Working as a youth activist in North Carolina, I thought the one and only barrier to comprehensive sex education was the law. Well, we changed the law. We lobbied for a bill that passed last summer, it now mandates all schools teach information both about abstinence (as the only 100% effective way of preventing unwanted pregnancy and STD’s) AND contraception. Prior to this bill, only the ineffective abstinence-only programs were allowed to be taught in schools. I thought that the main reason why we had high teen pregnancy rates was because the law would not allow schools to teach comprehensive sex education. We worked to pass our bill last year, and over the summer it became law. Horray! So now what? Now that the bill has passed, I have had my eyes opened up a bit about what we are really fighting for. Passing the bill was a tremendous step, and the NC legislature should be proud that they stood up for young peoples rights to accurate information, but there is MUCH more work to do.
The truth is that while it can be easier to blame one authority for all our problems (aka the government won’t let us teach comp sex ed, so they are the problem), we need to think bigger. What are we fighting for? Who stands in the way of young people’s sexual health and reproductive rights? The answer is many, many people. Teachers who are reluctant to teach the new curriculum even though it is now the law, fellow teens who are not willing to talk with their partners about sexual health, parents who do not care what their child does and allows them to become pregnant, a culture that values sex and sexuality in the media but not an honest discussion in the classroom. ALL of these attitudes, people, and groups stand in our way. We are fighting to help other young people become less apathetic about their own sexual health, we are fighting to ensure that males and females show equal respect to one another, we are fighting to change state and local policies, and we are fighting to hold teachers accountable to teaching science based, medically accurate sex ed programs.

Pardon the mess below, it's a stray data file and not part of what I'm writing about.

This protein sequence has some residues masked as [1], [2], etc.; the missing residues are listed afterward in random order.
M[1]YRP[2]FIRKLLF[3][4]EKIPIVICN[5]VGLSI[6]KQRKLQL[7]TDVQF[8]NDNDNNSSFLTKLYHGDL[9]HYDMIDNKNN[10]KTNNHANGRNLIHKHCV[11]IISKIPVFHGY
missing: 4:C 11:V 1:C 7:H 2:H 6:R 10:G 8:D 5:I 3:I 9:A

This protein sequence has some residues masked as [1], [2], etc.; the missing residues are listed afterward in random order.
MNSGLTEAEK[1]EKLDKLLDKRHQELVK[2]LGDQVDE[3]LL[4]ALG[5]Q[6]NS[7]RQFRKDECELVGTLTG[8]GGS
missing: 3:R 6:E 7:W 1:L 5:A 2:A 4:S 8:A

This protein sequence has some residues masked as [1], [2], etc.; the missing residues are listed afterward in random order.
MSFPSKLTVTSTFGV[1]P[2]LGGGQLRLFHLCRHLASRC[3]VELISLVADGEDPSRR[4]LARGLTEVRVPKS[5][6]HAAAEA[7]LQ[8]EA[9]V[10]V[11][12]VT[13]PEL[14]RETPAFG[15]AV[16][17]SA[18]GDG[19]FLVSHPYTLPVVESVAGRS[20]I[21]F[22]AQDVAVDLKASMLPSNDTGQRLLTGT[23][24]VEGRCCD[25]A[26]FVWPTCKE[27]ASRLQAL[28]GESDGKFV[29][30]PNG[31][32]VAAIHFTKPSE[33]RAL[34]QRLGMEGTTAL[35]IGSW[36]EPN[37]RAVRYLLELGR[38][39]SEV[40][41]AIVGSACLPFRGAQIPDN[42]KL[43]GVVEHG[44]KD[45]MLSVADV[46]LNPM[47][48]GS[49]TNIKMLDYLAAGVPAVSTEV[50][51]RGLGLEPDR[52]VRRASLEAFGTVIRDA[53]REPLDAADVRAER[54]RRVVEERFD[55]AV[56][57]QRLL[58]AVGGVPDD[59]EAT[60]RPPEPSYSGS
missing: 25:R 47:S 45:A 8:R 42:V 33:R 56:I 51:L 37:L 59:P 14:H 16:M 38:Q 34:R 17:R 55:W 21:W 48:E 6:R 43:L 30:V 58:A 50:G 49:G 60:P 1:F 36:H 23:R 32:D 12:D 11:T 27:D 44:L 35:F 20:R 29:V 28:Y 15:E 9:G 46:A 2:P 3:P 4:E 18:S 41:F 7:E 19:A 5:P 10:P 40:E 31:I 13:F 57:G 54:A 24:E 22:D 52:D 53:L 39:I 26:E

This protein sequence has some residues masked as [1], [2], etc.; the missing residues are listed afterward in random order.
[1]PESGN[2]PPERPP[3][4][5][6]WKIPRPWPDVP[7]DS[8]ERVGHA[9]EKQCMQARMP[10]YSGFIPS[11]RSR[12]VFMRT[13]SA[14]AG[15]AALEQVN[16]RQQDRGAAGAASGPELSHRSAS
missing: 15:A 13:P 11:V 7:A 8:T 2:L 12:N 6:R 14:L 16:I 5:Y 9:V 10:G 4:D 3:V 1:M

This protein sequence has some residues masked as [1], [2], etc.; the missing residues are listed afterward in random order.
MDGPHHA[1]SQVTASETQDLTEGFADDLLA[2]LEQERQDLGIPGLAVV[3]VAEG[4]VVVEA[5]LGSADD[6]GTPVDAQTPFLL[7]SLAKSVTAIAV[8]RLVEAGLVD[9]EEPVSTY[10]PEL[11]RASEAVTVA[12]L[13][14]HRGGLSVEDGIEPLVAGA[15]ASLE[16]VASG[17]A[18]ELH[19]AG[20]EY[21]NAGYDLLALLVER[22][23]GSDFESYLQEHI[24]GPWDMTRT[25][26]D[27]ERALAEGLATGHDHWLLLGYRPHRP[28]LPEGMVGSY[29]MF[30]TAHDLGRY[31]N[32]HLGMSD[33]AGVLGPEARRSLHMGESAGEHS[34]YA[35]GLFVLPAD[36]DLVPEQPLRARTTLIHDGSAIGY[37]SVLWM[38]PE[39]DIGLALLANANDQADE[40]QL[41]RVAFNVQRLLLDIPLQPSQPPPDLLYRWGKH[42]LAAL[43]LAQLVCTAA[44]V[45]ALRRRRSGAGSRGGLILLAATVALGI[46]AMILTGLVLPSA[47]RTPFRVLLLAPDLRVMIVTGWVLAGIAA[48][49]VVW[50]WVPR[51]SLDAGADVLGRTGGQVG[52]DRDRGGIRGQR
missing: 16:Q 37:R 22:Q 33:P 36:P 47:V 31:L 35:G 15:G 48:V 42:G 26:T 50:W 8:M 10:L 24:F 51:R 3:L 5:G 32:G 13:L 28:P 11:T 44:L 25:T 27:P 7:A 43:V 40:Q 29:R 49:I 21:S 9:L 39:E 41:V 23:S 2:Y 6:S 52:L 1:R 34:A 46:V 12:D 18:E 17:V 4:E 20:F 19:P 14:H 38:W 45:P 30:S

I have realized over the past year that passing the bill does not solve all our problems; we need to have a wide-ranging, full gamut approach. This year we have worked to train schools on how to implement new sex ed programs, to change the culture around sexuality so that we can have more honest discussions, to distribute condoms so that fewer young people have unprotected sex, and to train other young people and support them in getting involved in their own communities. It has been fun, challenging, interesting, sometimes disappointing, oftentimes eye opening, and, above all, rewarding.